18th Century: Yorkshire Pudding


Preparation info

  • The pudding serves


    • Difficulty


Appears in

Pride and Pudding: The History of British Puddings, Savoury and Sweet

Pride and Pudding

By Regula Ysewijn

Published 2016

  • About

It is near impossible to re-create the original Yorkshire or dripping pudding of times gone by. We would need a hearth and a large joint of meat suspended on a turning spit jack or bottle jack in front of a roaring fire. The radiant heat and seasoning of the fire in combination with the animal fats give the pudding a unique flavour and texture that is not possible to re-create in a modern electric or gas oven.

You could use lard or tallow instead of sunflower oil to get a slightly more meaty result. It is popular to use cupcake tins to create whimsical individual Yorkshire puds, but I must advise you to try a whole one to share, as it was intended centuries ago. Another great way of serving it is to make a large Yorkshire pudding and to serve the meat and gravy in it as if it were a bowl. The pudding can then suck up all the nice flavours.

I’m sharing with you, below, the original recipe for a Yorkshire pudding; the first time this dripping pudding was named as such. It was, in fact, not a pudding exclusive to the northern region of Yorkshire, as these dripping puddings were being made in many locations throughout Britain.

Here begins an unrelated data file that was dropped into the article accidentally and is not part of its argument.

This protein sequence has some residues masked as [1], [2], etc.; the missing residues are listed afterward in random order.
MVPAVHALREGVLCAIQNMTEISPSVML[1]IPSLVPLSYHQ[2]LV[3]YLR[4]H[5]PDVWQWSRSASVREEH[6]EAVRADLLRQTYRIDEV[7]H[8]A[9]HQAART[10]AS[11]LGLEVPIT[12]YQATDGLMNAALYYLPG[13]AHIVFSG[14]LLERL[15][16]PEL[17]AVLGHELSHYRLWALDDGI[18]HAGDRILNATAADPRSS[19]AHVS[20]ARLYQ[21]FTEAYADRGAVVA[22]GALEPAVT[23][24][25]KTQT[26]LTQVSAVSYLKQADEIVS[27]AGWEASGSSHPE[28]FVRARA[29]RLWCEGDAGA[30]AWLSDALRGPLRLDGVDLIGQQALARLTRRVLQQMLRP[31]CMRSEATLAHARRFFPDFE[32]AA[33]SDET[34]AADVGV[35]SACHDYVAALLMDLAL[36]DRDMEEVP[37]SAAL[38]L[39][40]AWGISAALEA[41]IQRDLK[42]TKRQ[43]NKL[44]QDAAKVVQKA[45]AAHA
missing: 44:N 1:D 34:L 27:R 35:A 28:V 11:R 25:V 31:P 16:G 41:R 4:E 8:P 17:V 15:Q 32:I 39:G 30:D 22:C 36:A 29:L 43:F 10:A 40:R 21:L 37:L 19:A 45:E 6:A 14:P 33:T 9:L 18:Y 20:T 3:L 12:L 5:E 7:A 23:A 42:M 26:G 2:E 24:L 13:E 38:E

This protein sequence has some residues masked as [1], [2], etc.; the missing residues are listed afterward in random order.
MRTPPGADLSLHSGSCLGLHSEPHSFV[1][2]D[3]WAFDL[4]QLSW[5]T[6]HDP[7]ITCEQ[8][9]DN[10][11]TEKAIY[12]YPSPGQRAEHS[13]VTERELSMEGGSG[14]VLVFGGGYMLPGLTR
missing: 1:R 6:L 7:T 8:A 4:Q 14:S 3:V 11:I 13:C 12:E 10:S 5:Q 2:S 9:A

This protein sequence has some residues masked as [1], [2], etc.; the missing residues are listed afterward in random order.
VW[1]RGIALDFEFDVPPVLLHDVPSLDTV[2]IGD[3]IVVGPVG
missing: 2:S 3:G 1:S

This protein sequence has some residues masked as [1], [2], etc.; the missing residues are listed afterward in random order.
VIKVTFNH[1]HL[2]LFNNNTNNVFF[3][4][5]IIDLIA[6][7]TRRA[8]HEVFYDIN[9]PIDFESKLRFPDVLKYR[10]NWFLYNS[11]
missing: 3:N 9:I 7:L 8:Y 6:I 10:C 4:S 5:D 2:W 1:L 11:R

A Yorkshire Pudding.

Take a Quart of Milk, four Eggs, and a little Salt, make it up into a thick Batter with flour, like a Pancake Batter. You must have a good Piece of Meat at the fire, take a Stew-pan and put some Dripping in, set it on the Fire, when it boils, pour in your Pudding, let it bake on the Fire till you think it is high enough, then turn a plate upside-down in the Dripping-pan, that the Dripping may not be blacked; set your Stew-pan on it under your Meat, and let the Dripping drop on the Pudding, and the Heat of the Fire come to it, to make it of a fine brown. When your Meat is done and set to Table, drain all the Fat from your Pudding, and set it on the Fire again to dry a little; then slide it as dry as you can into a Dish, melt some butter, and pour into a Cup, and set in the Middle of the Pudding. It is an exceeding good pudding, the Gravy of the Meat eats well with it.

Hannah Glasse, The Art of Cookery, Made Plain and Easy, 1747